In some movies, the cars are the stars. American Graffiti and Fast and Furious, to name a couple, drew much of their audience appeal from their use of noisy internal combustion engines.
But cars needn’t be racy to play prominent roles. Thelma and Louise’s 1966 Ford Thunderbird, for example, will long be remembered for (spoiler alert!) quietly sailing off a cliff in the movie’s climax. And the Ford Explorer’s notable contribution to movie history was that it was passively crushed and shredded by a Tyrannosaurus Rex in Jurassic Park.
For the third time, we provide a photo collection of Hollywood vehicles. Bearing in mind that engine size doesn’t necessarily translate to star power, we’ve included the big and the small, the fast and the slow. From the dilapidated Volkswagen van in Field of Dreams to Christie Brinkley’s racy Ferrari in National Lampoon's Vacation, we offer a glimpse of four-wheeled stardom.
Click on the “Wagon Queen Family Truckster” below to start the slideshow.
The “Wagon Queen Family Truckster” in the 1983 movie National Lampoon’s Vacation was actually a modified 1979 Ford LTD Country Squire station wagon. At one point in the film, the script called for the station wagon to go airborne, which it reportedly did for more than 50 feet. The hard landing damaged the front of the car, however, and the damage had to be exactly reproduced on other “stand-in” vehicles for the rest of the film. During the scene in which the car was sold (shown here), the salesman tells the main character (Clark W. Griswold), “You think you hate it now, wait ‘til you drive it.” (Source: Internet Movie Car Database)
One of my favorite moments from National Lampoon's Vacation was almost unnoticeable. When Clark Griswold arrives at a gas station after walking through the desert, there's a small sign in the window that says, "Sorry, we're open."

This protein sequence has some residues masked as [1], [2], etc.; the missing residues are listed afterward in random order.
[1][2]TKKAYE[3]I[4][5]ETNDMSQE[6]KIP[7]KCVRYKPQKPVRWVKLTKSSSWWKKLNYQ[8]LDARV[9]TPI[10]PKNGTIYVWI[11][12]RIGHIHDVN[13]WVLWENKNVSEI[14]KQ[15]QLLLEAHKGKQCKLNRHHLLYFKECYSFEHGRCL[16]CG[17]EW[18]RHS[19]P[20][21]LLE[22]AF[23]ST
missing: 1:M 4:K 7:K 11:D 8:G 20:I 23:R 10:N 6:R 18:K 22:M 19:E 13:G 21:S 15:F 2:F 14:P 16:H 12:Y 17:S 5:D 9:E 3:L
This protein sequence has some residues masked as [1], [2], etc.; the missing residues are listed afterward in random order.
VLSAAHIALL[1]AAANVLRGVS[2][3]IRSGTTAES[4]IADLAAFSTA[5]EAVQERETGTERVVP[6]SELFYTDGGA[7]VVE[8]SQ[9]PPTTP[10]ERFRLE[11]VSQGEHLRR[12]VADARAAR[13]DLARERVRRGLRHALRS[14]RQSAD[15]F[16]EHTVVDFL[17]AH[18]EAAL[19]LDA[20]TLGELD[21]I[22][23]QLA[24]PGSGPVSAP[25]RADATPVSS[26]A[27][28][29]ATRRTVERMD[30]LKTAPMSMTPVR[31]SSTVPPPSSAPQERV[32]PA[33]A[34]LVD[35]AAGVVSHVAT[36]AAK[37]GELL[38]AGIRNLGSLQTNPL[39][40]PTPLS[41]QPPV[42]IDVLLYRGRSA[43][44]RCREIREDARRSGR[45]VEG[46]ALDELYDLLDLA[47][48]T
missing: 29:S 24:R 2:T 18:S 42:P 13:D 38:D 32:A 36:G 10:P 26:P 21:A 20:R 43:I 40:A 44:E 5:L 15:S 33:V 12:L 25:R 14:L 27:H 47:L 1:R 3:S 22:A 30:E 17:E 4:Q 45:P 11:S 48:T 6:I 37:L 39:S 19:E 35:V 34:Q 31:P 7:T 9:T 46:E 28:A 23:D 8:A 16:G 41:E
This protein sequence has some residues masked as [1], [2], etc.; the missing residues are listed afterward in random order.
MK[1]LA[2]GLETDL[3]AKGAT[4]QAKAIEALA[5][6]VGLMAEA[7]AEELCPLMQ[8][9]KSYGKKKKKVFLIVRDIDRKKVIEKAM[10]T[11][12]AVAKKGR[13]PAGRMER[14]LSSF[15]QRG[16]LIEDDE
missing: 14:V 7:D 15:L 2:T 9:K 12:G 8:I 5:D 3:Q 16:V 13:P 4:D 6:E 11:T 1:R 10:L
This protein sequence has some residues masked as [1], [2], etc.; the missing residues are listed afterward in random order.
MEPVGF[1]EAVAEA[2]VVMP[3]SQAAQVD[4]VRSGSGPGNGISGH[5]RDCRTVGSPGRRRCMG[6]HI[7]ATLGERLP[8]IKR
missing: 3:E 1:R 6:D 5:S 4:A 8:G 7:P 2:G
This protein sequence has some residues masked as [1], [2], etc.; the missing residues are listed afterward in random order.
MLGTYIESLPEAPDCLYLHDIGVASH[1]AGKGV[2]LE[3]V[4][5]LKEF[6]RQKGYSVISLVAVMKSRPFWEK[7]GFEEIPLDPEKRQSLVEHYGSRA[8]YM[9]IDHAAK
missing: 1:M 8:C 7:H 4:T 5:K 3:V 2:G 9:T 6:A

Yes, hiding a driver in the trunk seems kind of un-Spielberg-esque, doesn't it? Then again, if you believe some of the stories about the Jaws shark (nicknamed Bruce, I believe), the technology wasn't very impressive there, either.
Even using 1993 technology, you'd think Spielberg would have controlled the Jurassic vehicles using remote control, instead hiding a driver in the trunk!Seems a lot more straight-forward, considering the RF range only had to be as long as the camera shot.
Coincidentally oddly enough, my wife and I just re-watched Sandra Bullock in SPEED (slide 5) on a TBS late night movie rerun this week.Amazing, how bad the special effects were as you watch it 20 years later.Technology innovations have really sophisticated our viewership skills!
Design engineers need to prepare for a future in which their electronic products will use not just one or two, but possibly many user interfaces that involve touch, vision, gestures, and even eye movements.
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